One family, four livestock enterprises

When Cornelius van Niekerk passed away, he left his sons, Jan and Bertie, a commercial beef cattle herd. He also left his daughters-in-law, Marizelle and Annie, a cattle stud each.

One family, four livestock enterprises
- Advertisement -

Brothers Jan and Bertie van Niekerk and their respective wives Marizelle and Annie run two commercial and two stud cattle herds near the small town of Verkykerskop in the Free State. Jan and Marizelle farm on Magpela, while Bertie and Annie farm on Nox. Together the farms comprise about 6 000ha.

Jan and Bertie’s father Cornelius Klaris passed away in 2011, leaving his sons a commercial beef herd of Afrikaner x South Devon cattle and a flock of Merino wool sheep. Cornelius, an advocate, ran his herd part-time. He had taken over his own father’s Afrikaner herd (started in 1952) and introduced the South Devon breed in 1990. The Afrikaner contributes maternal ability, a large frame, longevity, hardiness and parasite resistance, while the South Devon contributes milk, meat and high fertility.

In addition, Cornelius left his daughters-in-law a beef cattle stud each, with Marizelle breeding South Devon cattle and Annie breeding Afrikaners.

- Advertisement -

The commercial herds
Cornelius left no debt, but his sons had to pay estate and capital gains tax. In order to pay these off, the brothers decided to farm together for five years and grow the cattle herd. Those five years expired this year, with the brothers reaching the animal numbers they wanted, and the business was split 50/50.

Breeding methods

Although now running their own herds, Jan and Bertie adhere to the same production methods, and bull selection prior to the breeding season is crucial for both. If a cow produces a calf that appears to be 5/8 Afrikaner and 3/8 South Devon, she is placed in a breeding herd with a South Devon bull. If a calf appears to be 5/8 South Devon and 3/8 Afrikaner, the cow is placed in a breeding herd served by an Afrikaner bull. Pure-bred bulls are utilised primarily to maintain crossbreed strength.

Breeding herds consist of about 70 cows and three bulls. They are closed herds and only self-bred bulls are utilised. The main breeding season takes place from July to September and calves are marketed in April. During the secondary season, cows go to the bull in late April and calf in February or March. Calves are marketed in December.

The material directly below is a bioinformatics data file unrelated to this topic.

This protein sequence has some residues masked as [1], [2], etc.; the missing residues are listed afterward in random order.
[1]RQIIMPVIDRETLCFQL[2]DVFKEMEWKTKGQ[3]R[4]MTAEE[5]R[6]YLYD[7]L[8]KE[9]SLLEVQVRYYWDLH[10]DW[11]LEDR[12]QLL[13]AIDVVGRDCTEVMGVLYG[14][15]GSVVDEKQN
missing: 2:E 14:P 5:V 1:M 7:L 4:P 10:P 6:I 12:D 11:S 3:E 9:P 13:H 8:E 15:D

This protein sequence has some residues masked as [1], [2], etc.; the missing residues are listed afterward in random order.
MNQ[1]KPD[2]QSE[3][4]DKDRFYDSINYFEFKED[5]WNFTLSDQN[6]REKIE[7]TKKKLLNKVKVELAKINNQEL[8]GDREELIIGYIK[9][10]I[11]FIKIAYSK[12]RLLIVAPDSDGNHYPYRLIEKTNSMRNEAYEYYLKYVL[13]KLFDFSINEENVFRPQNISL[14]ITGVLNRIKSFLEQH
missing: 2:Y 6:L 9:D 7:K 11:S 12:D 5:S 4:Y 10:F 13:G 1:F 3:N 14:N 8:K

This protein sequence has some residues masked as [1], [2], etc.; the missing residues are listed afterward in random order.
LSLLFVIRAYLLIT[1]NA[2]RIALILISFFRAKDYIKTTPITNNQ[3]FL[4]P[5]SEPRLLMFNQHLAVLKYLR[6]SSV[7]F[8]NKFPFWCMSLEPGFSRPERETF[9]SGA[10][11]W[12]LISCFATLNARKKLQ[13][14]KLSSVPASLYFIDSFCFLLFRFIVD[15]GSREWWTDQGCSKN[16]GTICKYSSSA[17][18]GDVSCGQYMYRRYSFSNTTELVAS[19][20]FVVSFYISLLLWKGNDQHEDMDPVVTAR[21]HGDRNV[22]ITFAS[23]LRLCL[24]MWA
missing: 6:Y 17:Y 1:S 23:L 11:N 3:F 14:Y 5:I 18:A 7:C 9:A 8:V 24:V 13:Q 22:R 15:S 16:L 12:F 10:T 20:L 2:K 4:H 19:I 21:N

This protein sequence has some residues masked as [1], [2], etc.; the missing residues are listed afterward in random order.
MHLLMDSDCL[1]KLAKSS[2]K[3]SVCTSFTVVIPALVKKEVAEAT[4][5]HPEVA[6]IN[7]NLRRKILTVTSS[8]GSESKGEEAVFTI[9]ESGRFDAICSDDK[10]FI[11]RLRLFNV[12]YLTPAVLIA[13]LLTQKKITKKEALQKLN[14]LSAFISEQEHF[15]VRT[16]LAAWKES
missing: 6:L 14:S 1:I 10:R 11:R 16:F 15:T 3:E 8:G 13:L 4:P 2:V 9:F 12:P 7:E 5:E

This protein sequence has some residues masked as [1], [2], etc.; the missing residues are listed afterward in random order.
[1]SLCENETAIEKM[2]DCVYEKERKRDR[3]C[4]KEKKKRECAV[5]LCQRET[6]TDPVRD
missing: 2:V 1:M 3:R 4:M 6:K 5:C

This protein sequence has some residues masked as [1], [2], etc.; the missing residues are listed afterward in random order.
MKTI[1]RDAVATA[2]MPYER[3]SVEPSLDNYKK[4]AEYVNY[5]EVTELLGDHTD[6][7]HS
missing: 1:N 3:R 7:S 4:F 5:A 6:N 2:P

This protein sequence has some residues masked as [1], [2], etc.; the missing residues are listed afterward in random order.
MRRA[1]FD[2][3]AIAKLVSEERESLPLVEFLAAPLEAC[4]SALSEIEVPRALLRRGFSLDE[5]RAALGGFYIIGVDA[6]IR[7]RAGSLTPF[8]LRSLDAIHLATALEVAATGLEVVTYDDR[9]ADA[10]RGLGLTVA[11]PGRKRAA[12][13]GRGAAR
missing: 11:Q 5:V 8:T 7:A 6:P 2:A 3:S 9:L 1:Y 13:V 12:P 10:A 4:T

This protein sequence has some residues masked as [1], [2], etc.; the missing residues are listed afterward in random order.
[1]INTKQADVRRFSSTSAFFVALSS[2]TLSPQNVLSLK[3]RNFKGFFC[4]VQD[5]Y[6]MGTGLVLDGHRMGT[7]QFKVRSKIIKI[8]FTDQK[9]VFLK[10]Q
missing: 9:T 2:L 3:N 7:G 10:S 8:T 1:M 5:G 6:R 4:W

“A cow that fails to conceive is immediately ear-notched,” Bertie explains. “Should she fail a second time, she receives a second notch and is immediately sold for slaughter.”

Six weeks after a bull is removed from a herd, a vet conducts an internal examination to establish pregnancy.

“A cow has one opportunity to skip, but any heifer that fails to conceive on her first exposure to a bull is sold,” says Jan.

The brothers only retain heifers from older cows; they say that a cow that has remained on a farm for 10 years has proven her fertility. They also never keep the first calf of a heifer, and only have records proving fertility from the second calf. They are currently expanding their herds and retaining 80% of their heifers.

Feeding methods
Veld on Magpela and Nox consists of red grass (Themeda triandra), which is used as the main summer forage, and yellow thatching grass (Hyperthelia dissoluta) is used as winter forage. The carrying capacity is between 3ha/ LSU and 4ha/ LSU, with the brothers working on the latter to save veld.

Cows are dosed annually against internal parasites and dipped as necessary. Animals in both the commercial and stud herds are vaccinated against gas gangrene, brucellosis and pasteurella at weaning.

Jan has planted 40ha of green fodder consisting of oats and ryegrass, as well as 17ha of maize to be used as fodder for the cattle, sheep and stud bulls. Bertie has not planted anything at present as the cattle enterprise has only just been divided. This winter, the brothers will share fodder, and Bertie will begin planting during the coming season. He has, however, planted 4ha of green feed and 1ha of Japanese radish for the sheep.

Selling commercially
The Van Niekerks sell most of their commercial weaners at BKB auctions, but they also supply Sparta. In addition, they supply weaners to KwaZul-Natal (KZN) farmers to rear as long weaners.

They have not experienced problems with feedlots discriminating against their Afrikaner cross weaners. The breed’s relatively quick fat gain, a trait that ensures quick post-calf recovery, is a potentially undesirable trait at the feedlot.
But, pure Afrikaners can be market-ready at 102 days, while other breeds are ready at between 120 and 130 days on average.

The stud herds
Marizelle and Annie both come from farming families, but neither had any independent farming experience before receiving the studs from Cornelius.

“We were thrown in the deep end,” Marizelle recalls. “But we have the support of our husbands.”

When she started, Marizelle was determined to attain the attributes that make a good stud better. “I went to successful breeders and asked them what they did and which bulls they suggest I use.”